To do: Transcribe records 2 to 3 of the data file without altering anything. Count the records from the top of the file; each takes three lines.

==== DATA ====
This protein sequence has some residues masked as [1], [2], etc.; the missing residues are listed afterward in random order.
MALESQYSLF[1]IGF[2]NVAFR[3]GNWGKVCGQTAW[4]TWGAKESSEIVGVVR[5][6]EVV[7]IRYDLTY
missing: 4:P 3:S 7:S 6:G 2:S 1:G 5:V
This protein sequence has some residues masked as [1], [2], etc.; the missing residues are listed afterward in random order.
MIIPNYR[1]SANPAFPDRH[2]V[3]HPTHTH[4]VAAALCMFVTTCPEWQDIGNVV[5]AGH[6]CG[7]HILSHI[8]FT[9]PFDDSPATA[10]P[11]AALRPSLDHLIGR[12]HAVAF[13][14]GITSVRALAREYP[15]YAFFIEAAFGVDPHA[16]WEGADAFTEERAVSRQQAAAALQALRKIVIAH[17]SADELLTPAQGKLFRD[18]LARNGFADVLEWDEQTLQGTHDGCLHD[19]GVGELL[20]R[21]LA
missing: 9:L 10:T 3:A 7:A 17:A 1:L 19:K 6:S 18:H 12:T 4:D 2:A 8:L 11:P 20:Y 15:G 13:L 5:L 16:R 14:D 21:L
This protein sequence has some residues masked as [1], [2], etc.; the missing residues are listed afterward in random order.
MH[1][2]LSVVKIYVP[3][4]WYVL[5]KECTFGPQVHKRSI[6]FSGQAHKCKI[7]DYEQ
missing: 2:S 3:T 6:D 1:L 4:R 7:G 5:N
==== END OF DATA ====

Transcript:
This protein sequence has some residues masked as [1], [2], etc.; the missing residues are listed afterward in random order.
MIIPNYR[1]SANPAFPDRH[2]V[3]HPTHTH[4]VAAALCMFVTTCPEWQDIGNVV[5]AGH[6]CG[7]HILSHI[8]FT[9]PFDDSPATA[10]P[11]AALRPSLDHLIGR[12]HAVAF[13][14]GITSVRALAREYP[15]YAFFIEAAFGVDPHA[16]WEGADAFTEERAVSRQQAAAALQALRKIVIAH[17]SADELLTPAQGKLFRD[18]LARNGFADVLEWDEQTLQGTHDGCLHD[19]GVGELL[20]R[21]LA
missing: 9:L 10:T 3:A 7:A 17:A 1:L 19:K 6:S 18:H 12:T 4:D 2:A 8:L 11:P 20:Y 15:G 13:L 5:L 16:R 14:D 21:L
This protein sequence has some residues masked as [1], [2], etc.; the missing residues are listed afterward in random order.
MH[1][2]LSVVKIYVP[3][4]WYVL[5]KECTFGPQVHKRSI[6]FSGQAHKCKI[7]DYEQ
missing: 2:S 3:T 6:D 1:L 4:R 7:G 5:N